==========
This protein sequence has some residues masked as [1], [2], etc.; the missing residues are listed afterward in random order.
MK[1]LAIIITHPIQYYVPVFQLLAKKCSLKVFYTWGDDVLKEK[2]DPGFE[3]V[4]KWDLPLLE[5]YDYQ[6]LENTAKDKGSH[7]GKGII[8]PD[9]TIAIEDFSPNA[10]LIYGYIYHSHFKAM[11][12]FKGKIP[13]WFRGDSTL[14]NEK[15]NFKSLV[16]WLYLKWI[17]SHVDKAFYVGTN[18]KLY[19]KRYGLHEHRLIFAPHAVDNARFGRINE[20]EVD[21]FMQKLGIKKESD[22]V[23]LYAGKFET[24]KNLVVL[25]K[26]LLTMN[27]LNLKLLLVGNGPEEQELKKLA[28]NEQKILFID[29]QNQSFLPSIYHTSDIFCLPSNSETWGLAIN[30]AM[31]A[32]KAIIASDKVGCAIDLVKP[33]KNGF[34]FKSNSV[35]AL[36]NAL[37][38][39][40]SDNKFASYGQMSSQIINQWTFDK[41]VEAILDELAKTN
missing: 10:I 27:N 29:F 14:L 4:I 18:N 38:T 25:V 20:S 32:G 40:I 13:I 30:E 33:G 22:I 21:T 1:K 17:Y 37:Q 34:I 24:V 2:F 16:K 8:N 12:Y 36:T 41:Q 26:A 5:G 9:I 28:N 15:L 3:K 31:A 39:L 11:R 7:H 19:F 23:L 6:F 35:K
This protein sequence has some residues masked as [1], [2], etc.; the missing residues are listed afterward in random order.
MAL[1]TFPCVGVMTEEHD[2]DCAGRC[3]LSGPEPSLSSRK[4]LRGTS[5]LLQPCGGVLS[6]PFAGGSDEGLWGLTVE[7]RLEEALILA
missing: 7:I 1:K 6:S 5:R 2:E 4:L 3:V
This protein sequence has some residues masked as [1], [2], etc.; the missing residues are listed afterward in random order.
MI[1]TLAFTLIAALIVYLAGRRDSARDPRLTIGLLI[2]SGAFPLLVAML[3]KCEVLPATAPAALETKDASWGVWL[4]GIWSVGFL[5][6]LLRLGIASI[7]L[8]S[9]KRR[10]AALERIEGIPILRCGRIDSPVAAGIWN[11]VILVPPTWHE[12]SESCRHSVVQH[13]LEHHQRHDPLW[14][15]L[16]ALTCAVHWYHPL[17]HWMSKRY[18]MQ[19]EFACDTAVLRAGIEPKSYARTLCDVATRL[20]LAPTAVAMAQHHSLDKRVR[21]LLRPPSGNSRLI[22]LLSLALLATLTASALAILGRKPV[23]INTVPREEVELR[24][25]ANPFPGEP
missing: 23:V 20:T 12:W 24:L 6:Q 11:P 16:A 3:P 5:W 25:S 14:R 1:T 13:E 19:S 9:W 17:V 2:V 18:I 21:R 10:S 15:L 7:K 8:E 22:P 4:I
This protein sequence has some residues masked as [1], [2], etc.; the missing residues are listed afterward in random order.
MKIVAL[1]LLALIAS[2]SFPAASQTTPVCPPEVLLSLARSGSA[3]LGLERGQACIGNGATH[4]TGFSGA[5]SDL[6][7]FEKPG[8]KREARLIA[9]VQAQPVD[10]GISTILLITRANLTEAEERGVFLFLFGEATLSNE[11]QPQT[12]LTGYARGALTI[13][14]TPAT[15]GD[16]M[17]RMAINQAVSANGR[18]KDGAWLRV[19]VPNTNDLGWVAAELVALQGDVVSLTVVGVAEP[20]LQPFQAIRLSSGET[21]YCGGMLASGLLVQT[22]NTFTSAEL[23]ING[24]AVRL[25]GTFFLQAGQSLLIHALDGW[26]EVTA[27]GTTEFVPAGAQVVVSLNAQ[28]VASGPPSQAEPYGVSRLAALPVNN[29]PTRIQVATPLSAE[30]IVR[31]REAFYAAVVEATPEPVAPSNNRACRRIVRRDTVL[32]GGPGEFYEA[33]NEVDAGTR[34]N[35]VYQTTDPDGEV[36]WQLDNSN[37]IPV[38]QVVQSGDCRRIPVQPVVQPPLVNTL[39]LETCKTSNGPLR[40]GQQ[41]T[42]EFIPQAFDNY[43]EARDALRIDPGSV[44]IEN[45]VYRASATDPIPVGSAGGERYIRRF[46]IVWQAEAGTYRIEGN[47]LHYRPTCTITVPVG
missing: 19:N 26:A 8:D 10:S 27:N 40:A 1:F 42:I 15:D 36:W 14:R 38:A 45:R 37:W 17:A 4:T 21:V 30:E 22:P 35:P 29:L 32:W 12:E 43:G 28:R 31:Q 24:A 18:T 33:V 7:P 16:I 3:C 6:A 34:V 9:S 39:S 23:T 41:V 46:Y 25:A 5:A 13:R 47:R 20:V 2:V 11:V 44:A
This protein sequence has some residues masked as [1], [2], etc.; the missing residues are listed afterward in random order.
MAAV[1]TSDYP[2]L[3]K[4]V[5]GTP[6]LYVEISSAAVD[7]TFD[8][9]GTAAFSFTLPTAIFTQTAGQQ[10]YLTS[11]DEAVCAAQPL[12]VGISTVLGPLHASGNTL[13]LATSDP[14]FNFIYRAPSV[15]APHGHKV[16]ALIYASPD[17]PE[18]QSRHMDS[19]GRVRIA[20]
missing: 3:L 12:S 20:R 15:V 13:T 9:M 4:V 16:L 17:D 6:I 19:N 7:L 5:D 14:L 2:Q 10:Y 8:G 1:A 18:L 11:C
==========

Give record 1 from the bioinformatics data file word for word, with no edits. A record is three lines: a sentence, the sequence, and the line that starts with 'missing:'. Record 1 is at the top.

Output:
This protein sequence has some residues masked as [1], [2], etc.; the missing residues are listed afterward in random order.
MK[1]LAIIITHPIQYYVPVFQLLAKKCSLKVFYTWGDDVLKEK[2]DPGFE[3]V[4]KWDLPLLE[5]YDYQ[6]LENTAKDKGSH[7]GKGII[8]PD[9]TIAIEDFSPNA[10]LIYGYIYHSHFKAM[11][12]FKGKIP[13]WFRGDSTL[14]NEK[15]NFKSLV[16]WLYLKWI[17]SHVDKAFYVGTN[18]KLY[19]KRYGLHEHRLIFAPHAVDNARFGRINE[20]EVD[21]FMQKLGIKKESD[22]V[23]LYAGKFET[24]KNLVVL[25]K[26]LLTMN[27]LNLKLLLVGNGPEEQELKKLA[28]NEQKILFID[29]QNQSFLPSIYHTSDIFCLPSNSETWGLAIN[30]AM[31]A[32]KAIIASDKVGCAIDLVKP[33]KNGF[34]FKSNSV[35]AL[36]NAL[37][38][39][40]SDNKFASYGQMSSQIINQWTFDK[41]VEAILDELAKTN
missing: 10:I 27:N 29:F 14:L 4:I 18:N 38:T 25:V 20:S 32:G 40:I 13:I 30:E 33:G 22:I 21:T 1:K 17:Y 37:Q 34:I 24:V 2:F 16:K 8:N 12:Y 36:T 41:Q 26:A 5:G 9:I 28:N 15:L 3:K 31:A 39:L 11:R 7:H 19:F 23:L 6:F 35:K